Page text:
Honestly, I think the view taken by this article is diametrically opposed to what I consider left-wing politics to be about.

The implied idea that there’s an objective technical solution problems is simply wrong – whoever is calling the shots will have a different view of what the ‘solution’ to a problem is, be they a worker, a businessman, a banker, a civil servant or a politician.

I think being on the left is being of the opinion that ordinary people should be calling the shots, and able to pursue their own interests, rather than some kind of enlightened elite doing what they will and pretending they’re acting in the ‘national interest’.

4. Solomon Hughes

Equating Melenchon with Geert Wilders is really both politically illiterate and offensive. The idea that these are all linked “populist” parties is rubbish – A leftwinger like Melenchon has nothing on common with Wilders or Robinson.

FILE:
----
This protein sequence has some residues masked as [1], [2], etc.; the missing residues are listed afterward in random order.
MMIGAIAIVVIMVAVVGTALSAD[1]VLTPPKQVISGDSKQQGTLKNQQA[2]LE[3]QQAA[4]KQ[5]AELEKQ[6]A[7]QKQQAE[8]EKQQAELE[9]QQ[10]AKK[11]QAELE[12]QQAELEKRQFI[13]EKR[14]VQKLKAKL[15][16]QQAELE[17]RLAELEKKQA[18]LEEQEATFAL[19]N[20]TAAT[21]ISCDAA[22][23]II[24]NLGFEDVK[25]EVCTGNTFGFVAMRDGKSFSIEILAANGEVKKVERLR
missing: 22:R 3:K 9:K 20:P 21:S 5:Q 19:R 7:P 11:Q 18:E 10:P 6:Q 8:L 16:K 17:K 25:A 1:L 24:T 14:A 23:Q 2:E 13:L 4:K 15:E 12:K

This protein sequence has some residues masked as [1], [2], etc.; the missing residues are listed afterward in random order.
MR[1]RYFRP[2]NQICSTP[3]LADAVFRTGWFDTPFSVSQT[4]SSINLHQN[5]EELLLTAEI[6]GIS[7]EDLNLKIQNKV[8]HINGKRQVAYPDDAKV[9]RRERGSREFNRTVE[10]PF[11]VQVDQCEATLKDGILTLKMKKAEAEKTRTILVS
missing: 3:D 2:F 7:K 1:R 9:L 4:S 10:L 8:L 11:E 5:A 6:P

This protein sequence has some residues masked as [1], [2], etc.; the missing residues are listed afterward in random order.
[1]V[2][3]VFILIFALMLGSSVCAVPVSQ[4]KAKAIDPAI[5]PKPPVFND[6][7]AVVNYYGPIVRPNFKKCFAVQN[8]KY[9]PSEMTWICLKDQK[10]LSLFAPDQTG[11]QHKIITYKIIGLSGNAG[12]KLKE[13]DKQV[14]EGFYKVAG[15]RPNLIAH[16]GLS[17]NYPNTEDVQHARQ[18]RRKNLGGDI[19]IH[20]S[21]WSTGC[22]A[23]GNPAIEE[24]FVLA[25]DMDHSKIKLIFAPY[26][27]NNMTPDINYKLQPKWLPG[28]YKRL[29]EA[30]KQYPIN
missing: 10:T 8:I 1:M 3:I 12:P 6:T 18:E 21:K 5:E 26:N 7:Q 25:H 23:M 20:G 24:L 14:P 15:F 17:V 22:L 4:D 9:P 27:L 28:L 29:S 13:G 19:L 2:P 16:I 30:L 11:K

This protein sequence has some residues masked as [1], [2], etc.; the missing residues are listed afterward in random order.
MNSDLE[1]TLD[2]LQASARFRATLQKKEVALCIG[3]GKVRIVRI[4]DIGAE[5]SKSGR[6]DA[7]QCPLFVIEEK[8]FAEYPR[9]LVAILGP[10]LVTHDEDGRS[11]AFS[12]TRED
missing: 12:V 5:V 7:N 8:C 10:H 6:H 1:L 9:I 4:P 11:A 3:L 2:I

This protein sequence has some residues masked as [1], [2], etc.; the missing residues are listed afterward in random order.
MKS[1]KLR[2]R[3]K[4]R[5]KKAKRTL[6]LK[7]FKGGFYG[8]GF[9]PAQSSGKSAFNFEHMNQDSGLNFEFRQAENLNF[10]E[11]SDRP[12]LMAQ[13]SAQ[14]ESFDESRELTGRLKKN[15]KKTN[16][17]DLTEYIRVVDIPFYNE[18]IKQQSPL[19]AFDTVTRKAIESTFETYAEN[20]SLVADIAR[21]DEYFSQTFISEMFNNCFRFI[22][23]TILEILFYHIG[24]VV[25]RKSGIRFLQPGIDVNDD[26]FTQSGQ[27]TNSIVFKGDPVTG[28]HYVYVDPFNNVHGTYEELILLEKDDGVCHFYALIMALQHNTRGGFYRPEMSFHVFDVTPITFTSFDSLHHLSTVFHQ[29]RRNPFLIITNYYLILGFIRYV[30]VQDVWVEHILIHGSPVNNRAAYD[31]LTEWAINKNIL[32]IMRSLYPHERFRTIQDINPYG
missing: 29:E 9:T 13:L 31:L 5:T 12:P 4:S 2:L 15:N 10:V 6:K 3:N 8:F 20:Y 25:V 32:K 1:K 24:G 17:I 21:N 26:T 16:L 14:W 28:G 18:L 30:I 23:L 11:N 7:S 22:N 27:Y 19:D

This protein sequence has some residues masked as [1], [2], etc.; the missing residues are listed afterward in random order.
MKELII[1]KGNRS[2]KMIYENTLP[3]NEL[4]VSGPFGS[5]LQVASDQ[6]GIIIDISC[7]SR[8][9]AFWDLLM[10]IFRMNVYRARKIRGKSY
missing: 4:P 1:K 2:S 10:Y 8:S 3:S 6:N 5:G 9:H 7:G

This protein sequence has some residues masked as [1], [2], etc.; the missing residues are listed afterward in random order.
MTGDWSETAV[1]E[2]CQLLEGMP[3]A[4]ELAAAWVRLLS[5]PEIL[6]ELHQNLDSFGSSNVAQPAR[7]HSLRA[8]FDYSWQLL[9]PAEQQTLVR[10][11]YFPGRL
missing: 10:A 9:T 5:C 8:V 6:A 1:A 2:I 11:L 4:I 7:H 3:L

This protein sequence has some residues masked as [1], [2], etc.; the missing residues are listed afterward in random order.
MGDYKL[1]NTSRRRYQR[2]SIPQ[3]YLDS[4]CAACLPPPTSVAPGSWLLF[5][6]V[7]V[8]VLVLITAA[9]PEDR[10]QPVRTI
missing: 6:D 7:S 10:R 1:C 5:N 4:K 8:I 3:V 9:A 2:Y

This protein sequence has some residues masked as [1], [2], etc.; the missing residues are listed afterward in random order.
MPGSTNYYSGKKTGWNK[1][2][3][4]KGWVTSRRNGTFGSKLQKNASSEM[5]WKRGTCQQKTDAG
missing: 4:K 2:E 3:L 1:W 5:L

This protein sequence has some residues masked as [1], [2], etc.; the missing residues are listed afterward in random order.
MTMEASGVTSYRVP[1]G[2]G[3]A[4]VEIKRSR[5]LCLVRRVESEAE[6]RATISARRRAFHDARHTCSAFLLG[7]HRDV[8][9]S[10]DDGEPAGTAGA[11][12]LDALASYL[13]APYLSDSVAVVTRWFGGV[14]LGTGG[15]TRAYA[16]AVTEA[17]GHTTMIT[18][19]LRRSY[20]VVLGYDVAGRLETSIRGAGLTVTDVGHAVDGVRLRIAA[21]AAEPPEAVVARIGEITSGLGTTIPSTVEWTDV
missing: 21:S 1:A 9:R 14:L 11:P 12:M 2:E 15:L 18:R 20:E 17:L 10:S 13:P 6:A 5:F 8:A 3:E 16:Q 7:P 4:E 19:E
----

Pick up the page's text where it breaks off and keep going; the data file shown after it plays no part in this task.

Essentially you are using “populist” as an insult to say any left wing party outside of the main 2-3 party system is equivalent of the small parties of the right.

You might want to go back to who the original “populists” where – they were the “People’s Party” in the US of the late nineteenth century, They were an alliance of small farmers and trade unionists in the US who were worried about the power of the big industrialists, and who stood on a platform of an 8 hour day, introducing a progressive income tax and nationalising the railways. The People’s Party initially called for white and black, male and female membership, but were pressured by viciously racist campaigns by the main political parties, and eventually split by the endemic racism of the US of the time,and pulled back towards the “white supremacism ” of the Democrats (who at the time supported racial segregation) .